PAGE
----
It's not every day you see a guy you dated on prime time network television.
That day happened for me not too long ago. It was already an unusual evening because, for some reason, Wine Guy had actually ceded the remote control to me. This meant I could actually identify what was on before I changed the channel.
That was when I saw him. The blond, wispy hair and receding hairline. The tan, boyish face contrasting with the conservative suit and tie. It was definitely him - the DA.
In all honesty, I wasn't surprised to see him on television. In fact, I knew he was going to be featured on a major network news magazine program within the first hour of meeting him.
It was last summer and I was with a small group of girls at a popular dive bar celebrating a co-worker/friend's last day on the job. This was pre-blog and when I was on a dating rampage. It was kind of second full time job. Everywhere I went I was on the lookout, which only made the advice I kept getting from people even more annoying, "He'll come along at just the moment when you aren't looking for it." Whatever. That is the lamest piece of advice I've ever heard. If you say, "don't look at this thing in my hand, " what's the first thing you are going to do? Look at it of course....
So we're at the dive bar and I'm just buzzed enough to crave a cigarette (this habit being the last remnant from my six years in New York City). I leave my non-smoking friends and head to the patio to see who I can bum off of (only real smokers own their own cigarettes, dontcha know?). As I'm sitting on a stool puffing away and riding my buzz, I notice the table I'm sort of sitting at has a pile of opened presents on it and a group of about 5 or 6 very happy people.
They were an odd bunch, mostly because they just didn't fit together. A couple of middle aged women, a dad-looking guy wearing a polo shirt, two gruff mustachioed men, and the thin-haired blond mentioned earlier. They seemed friendly enough. I was buzzed enough. The blond guy was cute enough. So I ventured to step in...
"Is it someone's birthday?" I ask the blond guy, nodding towards the pile of gifts on the table.
He turned to me still laughing from the last exchange with his friends, "No, uh...." his smile fades into a nervous grimace when he notices that it's a girl talking to him. I can tell that, underneath that buzz, he's shy. That's always a refreshing thing to see - especially in a dive bar.
"No, it's actually a...well, really we're uh....celebrating a court case. We just convicted someone today."
My eyes lit up. "Really? Are you guys jurors then?" We're not far from the court house and, having never made it past the main corral during jury duty, I'm fascinated to know what it's like to actually get picked for a jury.
"No, no. Well, actually those three people are jurors," he points to the middle aged women and the dad-type. As he continues, I can see his face redden. "I'm a District Attorney and those two guys, " pointing to the gruff gentlemen who are listening in on us with far too much interest, "they're the cops who investigated the case."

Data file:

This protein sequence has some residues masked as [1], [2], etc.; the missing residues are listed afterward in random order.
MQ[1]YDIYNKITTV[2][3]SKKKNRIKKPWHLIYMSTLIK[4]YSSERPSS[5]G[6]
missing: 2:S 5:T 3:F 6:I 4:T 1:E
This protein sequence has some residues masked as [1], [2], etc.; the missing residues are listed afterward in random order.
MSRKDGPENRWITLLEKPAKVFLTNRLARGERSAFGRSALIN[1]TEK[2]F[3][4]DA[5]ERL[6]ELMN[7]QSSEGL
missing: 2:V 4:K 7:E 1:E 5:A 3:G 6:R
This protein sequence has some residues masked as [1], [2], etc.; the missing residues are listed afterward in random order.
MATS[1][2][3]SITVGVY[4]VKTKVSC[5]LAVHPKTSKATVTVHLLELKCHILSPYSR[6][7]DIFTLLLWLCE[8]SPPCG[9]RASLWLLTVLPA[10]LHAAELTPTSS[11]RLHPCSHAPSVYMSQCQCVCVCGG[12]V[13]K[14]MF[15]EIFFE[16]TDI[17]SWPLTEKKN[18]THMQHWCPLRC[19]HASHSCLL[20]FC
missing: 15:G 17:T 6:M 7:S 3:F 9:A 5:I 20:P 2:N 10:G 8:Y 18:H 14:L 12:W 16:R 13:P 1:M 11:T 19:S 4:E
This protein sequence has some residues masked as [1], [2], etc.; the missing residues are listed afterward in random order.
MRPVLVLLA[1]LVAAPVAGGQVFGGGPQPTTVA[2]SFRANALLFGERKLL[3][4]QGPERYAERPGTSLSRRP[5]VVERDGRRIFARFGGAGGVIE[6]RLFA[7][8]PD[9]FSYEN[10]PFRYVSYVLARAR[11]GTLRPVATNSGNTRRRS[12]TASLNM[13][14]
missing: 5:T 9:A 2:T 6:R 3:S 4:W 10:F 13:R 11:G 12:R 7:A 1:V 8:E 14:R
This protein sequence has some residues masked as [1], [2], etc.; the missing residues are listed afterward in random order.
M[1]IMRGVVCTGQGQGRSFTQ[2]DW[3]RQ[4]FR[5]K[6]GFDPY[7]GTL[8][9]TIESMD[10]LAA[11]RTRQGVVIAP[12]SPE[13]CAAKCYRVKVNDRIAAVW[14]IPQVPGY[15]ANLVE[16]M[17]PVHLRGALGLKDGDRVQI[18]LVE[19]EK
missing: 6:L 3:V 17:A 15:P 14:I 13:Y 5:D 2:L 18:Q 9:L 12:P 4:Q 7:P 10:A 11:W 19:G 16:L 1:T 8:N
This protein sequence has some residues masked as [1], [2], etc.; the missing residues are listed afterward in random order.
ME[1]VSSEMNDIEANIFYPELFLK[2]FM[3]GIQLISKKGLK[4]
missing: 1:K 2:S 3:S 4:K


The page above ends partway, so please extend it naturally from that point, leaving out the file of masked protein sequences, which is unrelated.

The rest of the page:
At this point, I'm already deciding how to retell this story to our grandchildren. I'm a bit of a closet True Crime junkie (Law & Order too if you recall). Sometimes my interest borders on creepy, I must admit. Lots of American Justice, Cold Case Files (not Cold Case the TV show - big difference), City Confidential, Power, Privilege and Justice (Dominick Dunne), etc. You know those shows no girl who lives alone in a basement apartment where no one can hear her should ever watch. If this guy is telling the truth (he is), than I just met a man who could keep me entertained for the rest of my life.
We chat more and he answers all my over eager questions. He seemed pleased when I told him I had heard about the case. Apparently I wasn't the only one, since one major primetime news program (I use the term "news" lightly here) had taped the entire trial and planned on dedicating a program to the case to air sometime in the coming year.
The DA also tells me that he doesn't own a TV and has never heard of the show that's taping him. Since I am in the TV business, I find it incredibly refreshing that he doesn't know a damn thing about it.When I tell him this particular program is a very highly rated show and that this is "kind of a big deal," he seems genuinely alarmed. Especially when I tell him people will most definitely recognize him on the street. This is a really small town and locals don't get an hour program featuring them very often.
I can tell he's far more drunk than he realizes and by now I have learned that the jurors and the cops all adore him. They were clearly won over by his modest charm and genuine personality as they watched him over those weeks in the courtroom. I got the distinct feeling they all shared something pretty important. Like they all lived through - and survived - the same real-life drama.